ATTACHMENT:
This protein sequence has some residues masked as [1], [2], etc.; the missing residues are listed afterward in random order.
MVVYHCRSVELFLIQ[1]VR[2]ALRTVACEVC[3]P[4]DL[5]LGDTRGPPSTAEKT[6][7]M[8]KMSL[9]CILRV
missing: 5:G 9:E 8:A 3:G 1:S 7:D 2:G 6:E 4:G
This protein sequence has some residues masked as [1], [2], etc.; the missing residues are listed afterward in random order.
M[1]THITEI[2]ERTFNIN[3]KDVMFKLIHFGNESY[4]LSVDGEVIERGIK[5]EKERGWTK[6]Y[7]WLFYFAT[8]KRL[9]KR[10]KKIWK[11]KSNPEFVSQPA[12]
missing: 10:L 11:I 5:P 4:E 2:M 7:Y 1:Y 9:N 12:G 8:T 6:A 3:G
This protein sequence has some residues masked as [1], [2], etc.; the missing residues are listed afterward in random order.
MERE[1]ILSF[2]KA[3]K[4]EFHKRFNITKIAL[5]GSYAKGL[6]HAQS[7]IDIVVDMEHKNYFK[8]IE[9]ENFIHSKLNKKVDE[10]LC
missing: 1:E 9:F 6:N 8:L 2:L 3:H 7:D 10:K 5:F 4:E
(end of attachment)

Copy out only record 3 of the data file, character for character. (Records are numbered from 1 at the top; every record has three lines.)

This protein sequence has some residues masked as [1], [2], etc.; the missing residues are listed afterward in random order.
MERE[1]ILSF[2]KA[3]K[4]EFHKRFNITKIAL[5]GSYAKGL[6]HAQS[7]IDIVVDMEHKNYFK[8]IE[9]ENFIHSKLNKKVDE[10]LC
missing: 1:E 9:F 6:N 8:L 2:L 3:H 7:D 10:K 5:F 4:E